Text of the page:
Academics Wong Lung Hsiang and Looi Chee Kit note that information and AI literacies are or will become essential for anyone living in the IT era. One must possess both literacies to responsibly and constructively produce and disseminate information, as well as to understand and appraise the functions and limitations of AI tools, and the challenges they pose.
As the Chinese authorities ease Covid-19 controls and infections increase, hearsays about symptoms, treatments and folk remedies are widespread. Lianhe Zaobao correspondent Chen Jing looks at why people fall for these baseless rumours and remain wary of the government’s responses.
With China's accelerated efforts to become a great space power, including opening up its space sector to private firms, Western developed countries worry that China's military-civil fusion (MCF) strategy may see technology developed in the commercial sector being used to boost China's military space power in the future. Are these fears justified? Japanese academic Masaaki Yatsuzuka looks into the issue.
Qiao Xinsheng points out that one should not have any expectations about the globalisation of the job market. In the internet economy era, even though internet platform companies facilitate capital’s global search for talent, this has not improved labour’s freedom of movement in search of better job opportunities. Cheap labour will continue to be exploited through the long arms of overseas capital. Not only that, with these companies' technology-enabled capabilities to collect massive amounts of data, national security will be a concern.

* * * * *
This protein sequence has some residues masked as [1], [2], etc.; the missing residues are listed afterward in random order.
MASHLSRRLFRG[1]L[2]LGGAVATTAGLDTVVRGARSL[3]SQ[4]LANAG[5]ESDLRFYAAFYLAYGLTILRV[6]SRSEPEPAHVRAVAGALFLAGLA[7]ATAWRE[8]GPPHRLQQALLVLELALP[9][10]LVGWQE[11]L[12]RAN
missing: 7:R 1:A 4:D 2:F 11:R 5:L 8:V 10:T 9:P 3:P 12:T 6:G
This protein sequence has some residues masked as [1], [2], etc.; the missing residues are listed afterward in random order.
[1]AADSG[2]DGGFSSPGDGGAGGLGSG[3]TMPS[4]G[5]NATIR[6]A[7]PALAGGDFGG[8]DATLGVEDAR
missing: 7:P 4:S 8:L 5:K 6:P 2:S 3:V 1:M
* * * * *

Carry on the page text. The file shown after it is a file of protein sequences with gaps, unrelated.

A Chinese app called Tuber barely had time to take root before it was yanked out of existence. It apparently gave Chinese netizens a way across the Great Firewall of China to foreign websites. In practice, those who jumped to try the app noted that it was not as revolutionary as touted to be, yet this could be a glimmer of things to come. With netizens becoming more discerning and information flows increasingly hard to stem anyway, Yang Danxu muses that a lighter touch may be the way to go.
Chinese academic Zhang Tiankan looks at Tesla’s recent network outage incident in September and remembers a similar one suffered by Chinese consumers in May this year — a no-response "smart" car or a "missing" one on your connected car app is no fun at all. Zhang says while technology is useful, we must be aware that over-reliance can leave us vulnerable to malfunctions or prone to disparaging those who have yet to embrace the digital age.
In the Internet Age, the great divide is not between the haves and the have-nots, but the weak-willed who succumb easily to online advertising and those who are above lowly distractions. The former will end up paying the price of a free Internet.
In this information age, it is all too easy for good quality information to be drowned out by insignificant noise. Yin Ruizhi argues that one needs to be able to recognise faux knowledge produced by fake public intellectuals. How do we do that?
Every month, anthropologist Bram Barclay discusses a book or concept and how it relates to contemporary China.